Movement Disorders Program

Rhode Island Hospital

A Multidisciplinary Approach to Manage Movement Disorders

Movement disorders affect more than 40 million people in the United States. A movement disorder can be any condition that affects one’s ability to move, or the manner of movement. It can affect voluntary movement, as well as involuntary—which includes autonomic functions such as breathing. Movement disorders range from mild to severely debilitating, and many have very similar symptoms. It is vitally important to get a correct diagnosis.

The field of movement disorders has been revolutionized in recent years by tremendous growth in new diagnostic information, pharmacological and neurosurgical treatments, and a deeper understanding of motor control. At the Movement Disorders Program, we take a holistic approach to disease management, employing the expertise of a multidisciplinary team of specialists in neurologyneurosurgeryneuropsychologypsychiatryspeech-language pathology, occupational therapy, and physical therapy.

Tom Cioffi practicing his golf swing, accompanied by one of his dogs.

Treatment Offers Patient a Second Chance

Tom Cioffi thought he would have to live with essential tremor for the rest of his life. In a matter of a few hours and a focused ultrasound treatment, his tremors were under control. 

Read his story

Treatment Options for Movement Disorders

With many types of movement disorders, treatment is specific to each disorder. Medications are usually the preferred treatment, while surgical options are available for certain severe, persistent, or degenerative conditions. We offer the latest in cutting-edge technology, and expertise in diagnosis and treatment, including:

comforting hands

Contact Us

To contact the Movement Disorder Program at Rhode Island Hospital, call 401-444-6528.

When surgical procedures are determined to be the best treatment, our neurosurgeons employ state-of-the-art technologies to maximize safety and accuracy, whether implanting deep brain stimulators or using focused ultrasound waves to disrupt brain activity that causes tremors.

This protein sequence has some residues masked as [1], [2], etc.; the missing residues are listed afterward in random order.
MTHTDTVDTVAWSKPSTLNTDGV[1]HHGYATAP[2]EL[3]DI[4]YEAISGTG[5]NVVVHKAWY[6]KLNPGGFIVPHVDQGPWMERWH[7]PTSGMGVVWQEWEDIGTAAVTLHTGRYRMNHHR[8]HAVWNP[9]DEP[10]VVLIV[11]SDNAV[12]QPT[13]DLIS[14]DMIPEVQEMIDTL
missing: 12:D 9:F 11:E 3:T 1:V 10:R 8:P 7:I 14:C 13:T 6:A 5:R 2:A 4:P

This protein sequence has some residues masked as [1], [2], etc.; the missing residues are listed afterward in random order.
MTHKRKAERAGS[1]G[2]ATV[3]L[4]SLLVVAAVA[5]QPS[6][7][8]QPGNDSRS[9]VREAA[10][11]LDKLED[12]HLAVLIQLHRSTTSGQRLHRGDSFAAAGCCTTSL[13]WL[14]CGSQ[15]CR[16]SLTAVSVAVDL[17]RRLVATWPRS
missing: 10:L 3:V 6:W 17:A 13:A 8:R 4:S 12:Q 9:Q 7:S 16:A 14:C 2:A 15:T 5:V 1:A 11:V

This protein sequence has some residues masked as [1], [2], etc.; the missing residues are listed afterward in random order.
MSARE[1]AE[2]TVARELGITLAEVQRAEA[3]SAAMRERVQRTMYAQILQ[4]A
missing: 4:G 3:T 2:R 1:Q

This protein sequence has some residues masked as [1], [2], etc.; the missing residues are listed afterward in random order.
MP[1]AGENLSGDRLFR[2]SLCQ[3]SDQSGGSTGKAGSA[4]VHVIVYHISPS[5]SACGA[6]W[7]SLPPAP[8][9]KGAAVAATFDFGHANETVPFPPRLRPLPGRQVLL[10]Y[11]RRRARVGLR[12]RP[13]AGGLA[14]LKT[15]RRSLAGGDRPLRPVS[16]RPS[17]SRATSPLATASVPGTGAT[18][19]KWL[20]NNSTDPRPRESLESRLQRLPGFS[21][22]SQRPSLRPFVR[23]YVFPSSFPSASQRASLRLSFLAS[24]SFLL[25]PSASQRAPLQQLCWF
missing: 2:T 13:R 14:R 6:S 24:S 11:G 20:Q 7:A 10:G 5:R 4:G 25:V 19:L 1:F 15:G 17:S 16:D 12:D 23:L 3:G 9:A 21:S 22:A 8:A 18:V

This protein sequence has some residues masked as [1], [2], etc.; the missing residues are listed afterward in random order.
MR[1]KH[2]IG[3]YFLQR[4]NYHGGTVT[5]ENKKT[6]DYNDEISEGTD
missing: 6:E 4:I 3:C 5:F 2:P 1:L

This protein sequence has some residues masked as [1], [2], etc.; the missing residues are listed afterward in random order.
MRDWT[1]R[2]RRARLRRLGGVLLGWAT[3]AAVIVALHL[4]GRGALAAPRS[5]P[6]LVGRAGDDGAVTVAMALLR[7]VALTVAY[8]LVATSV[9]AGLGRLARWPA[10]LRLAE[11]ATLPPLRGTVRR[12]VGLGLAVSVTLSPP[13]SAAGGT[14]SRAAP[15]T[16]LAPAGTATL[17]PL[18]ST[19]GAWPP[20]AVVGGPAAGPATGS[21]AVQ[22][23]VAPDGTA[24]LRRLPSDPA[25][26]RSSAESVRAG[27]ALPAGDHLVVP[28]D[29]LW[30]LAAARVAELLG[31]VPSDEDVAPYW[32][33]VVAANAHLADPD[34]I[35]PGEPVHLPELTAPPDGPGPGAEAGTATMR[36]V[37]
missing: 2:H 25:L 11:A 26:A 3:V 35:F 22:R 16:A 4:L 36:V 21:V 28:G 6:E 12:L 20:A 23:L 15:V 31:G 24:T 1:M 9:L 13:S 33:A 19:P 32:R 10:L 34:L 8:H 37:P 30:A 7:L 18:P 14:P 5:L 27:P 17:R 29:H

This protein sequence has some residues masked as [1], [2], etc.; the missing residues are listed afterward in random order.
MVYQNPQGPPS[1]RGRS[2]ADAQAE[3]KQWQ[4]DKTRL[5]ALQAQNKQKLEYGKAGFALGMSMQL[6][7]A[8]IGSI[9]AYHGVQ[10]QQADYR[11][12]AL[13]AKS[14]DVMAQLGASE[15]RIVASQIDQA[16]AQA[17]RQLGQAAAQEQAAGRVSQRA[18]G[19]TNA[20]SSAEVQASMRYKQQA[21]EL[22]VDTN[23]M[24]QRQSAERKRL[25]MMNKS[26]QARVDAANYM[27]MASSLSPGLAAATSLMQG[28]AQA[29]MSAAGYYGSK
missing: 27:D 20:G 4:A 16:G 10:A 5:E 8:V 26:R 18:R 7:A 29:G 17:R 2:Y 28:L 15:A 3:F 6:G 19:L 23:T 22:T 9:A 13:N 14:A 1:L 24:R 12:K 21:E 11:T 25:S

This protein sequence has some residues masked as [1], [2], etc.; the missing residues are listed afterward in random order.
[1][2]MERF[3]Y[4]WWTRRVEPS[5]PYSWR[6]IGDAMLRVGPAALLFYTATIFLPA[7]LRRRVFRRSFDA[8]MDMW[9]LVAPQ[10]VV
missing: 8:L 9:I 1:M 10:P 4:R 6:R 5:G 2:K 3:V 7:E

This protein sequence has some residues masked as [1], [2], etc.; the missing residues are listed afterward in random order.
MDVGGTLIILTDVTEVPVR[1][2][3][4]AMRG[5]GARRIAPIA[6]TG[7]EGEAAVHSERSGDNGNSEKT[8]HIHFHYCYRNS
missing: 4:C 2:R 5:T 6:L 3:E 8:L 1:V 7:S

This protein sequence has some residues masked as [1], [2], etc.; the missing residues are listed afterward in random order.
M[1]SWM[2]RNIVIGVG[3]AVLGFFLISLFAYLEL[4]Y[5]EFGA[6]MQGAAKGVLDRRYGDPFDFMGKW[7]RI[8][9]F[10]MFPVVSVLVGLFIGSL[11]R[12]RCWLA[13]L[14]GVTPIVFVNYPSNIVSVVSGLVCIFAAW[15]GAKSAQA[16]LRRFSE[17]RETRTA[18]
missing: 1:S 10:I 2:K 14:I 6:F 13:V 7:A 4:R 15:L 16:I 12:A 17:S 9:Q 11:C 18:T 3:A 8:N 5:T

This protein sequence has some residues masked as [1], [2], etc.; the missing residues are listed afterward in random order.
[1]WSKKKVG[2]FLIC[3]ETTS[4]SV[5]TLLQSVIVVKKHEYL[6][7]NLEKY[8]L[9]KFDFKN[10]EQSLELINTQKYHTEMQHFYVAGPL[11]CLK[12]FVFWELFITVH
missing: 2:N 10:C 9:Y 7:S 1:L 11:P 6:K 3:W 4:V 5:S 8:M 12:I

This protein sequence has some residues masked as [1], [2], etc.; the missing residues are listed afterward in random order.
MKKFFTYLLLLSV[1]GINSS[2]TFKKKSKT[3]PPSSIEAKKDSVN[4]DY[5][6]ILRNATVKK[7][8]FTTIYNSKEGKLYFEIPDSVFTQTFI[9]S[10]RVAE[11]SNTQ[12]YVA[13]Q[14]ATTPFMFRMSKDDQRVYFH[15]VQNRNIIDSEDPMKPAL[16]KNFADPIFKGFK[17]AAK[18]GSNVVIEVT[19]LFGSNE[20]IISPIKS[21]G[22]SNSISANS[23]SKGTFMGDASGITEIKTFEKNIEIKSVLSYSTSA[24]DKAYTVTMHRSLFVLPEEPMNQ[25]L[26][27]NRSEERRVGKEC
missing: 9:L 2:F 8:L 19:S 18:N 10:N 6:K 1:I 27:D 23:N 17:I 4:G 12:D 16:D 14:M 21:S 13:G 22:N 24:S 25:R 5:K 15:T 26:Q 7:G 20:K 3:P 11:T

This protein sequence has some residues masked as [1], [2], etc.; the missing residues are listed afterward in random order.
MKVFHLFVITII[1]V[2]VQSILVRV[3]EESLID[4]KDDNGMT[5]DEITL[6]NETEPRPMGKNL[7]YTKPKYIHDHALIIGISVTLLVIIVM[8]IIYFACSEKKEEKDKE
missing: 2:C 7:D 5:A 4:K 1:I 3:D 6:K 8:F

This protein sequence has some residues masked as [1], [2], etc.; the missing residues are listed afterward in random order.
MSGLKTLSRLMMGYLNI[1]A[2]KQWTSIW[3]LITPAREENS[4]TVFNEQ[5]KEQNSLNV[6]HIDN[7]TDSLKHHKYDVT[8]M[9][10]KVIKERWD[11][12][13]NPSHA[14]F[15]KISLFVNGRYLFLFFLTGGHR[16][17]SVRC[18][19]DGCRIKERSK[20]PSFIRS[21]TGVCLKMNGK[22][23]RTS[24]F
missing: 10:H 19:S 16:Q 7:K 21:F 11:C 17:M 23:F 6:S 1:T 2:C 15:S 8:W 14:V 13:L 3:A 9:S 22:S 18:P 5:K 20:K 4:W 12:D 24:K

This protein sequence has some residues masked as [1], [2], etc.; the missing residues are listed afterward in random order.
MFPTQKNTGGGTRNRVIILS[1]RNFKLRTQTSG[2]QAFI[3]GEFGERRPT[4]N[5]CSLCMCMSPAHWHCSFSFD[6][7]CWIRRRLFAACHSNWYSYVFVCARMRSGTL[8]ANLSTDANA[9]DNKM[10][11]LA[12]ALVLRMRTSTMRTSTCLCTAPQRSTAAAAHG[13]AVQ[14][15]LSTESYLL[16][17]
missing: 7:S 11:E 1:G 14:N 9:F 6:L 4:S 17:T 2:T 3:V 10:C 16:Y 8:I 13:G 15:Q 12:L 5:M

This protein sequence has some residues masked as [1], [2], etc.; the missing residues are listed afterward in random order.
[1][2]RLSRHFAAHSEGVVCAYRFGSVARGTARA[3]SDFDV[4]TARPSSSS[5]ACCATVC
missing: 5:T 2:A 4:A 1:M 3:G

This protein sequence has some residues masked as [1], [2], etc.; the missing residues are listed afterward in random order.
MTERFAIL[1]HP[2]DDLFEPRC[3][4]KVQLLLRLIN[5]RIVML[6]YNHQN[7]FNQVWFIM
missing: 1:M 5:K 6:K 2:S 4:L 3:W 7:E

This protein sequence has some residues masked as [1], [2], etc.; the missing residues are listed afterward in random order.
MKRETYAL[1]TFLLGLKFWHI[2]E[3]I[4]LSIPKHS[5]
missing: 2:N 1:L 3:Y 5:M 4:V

To ensure that all our patients’ needs are met, the program offers numerous services that complement treatment, including nutrition, social work, nursing, and genetic counseling.

Symptoms of Movement Disorders

We all experience uncontrollable movements at times: the jitters from too much coffee, trembling from nervousness or fear, or even a case of the hiccups. However, unusual or persistent symptoms may indicate a movement disorder.

If you experience any unusual signs or symptoms, see your primary care physician for an evaluation.

Early signs and symptoms of a movement disorder include tremors, twitching, and muscle spasms.

You may have difficulty with fine motor skills, such as writing with a pen or fastening a button, or may experience muscle weakness.

Changes in gait while walking, clumsiness, and loss of balance also may point to a movement disorder.

There are many diseases that are considered movement disorders, and the causes, symptoms, and progression vary greatly. Some have minimal impact on daily activities, aren’t life-threatening, and can be well managed. Others are seriously debilitating and worsen over time. A general list of common symptoms also includes:

  • Stiffness or rigidity of limbs and trunk (spasticity)
  • Slow movement (bradykinesia)
  • Inability to move (akinesia)
  • Tightening or contraction of muscles (dystonia)
  • Swallowing and speaking difficulties
  • Cognitive and behavioral problems
  • Psychiatric symptoms accompanying progression of severe disorders
Man playing with young child in living room

Clinical Trials for Movement Disorders

Research is currently being conducted to learn more about movement disorders and how they affect our patients. 

Lifespan Locations

Over 1,620 hospitals and clinics throughout Rhode Island, here are some featured locations: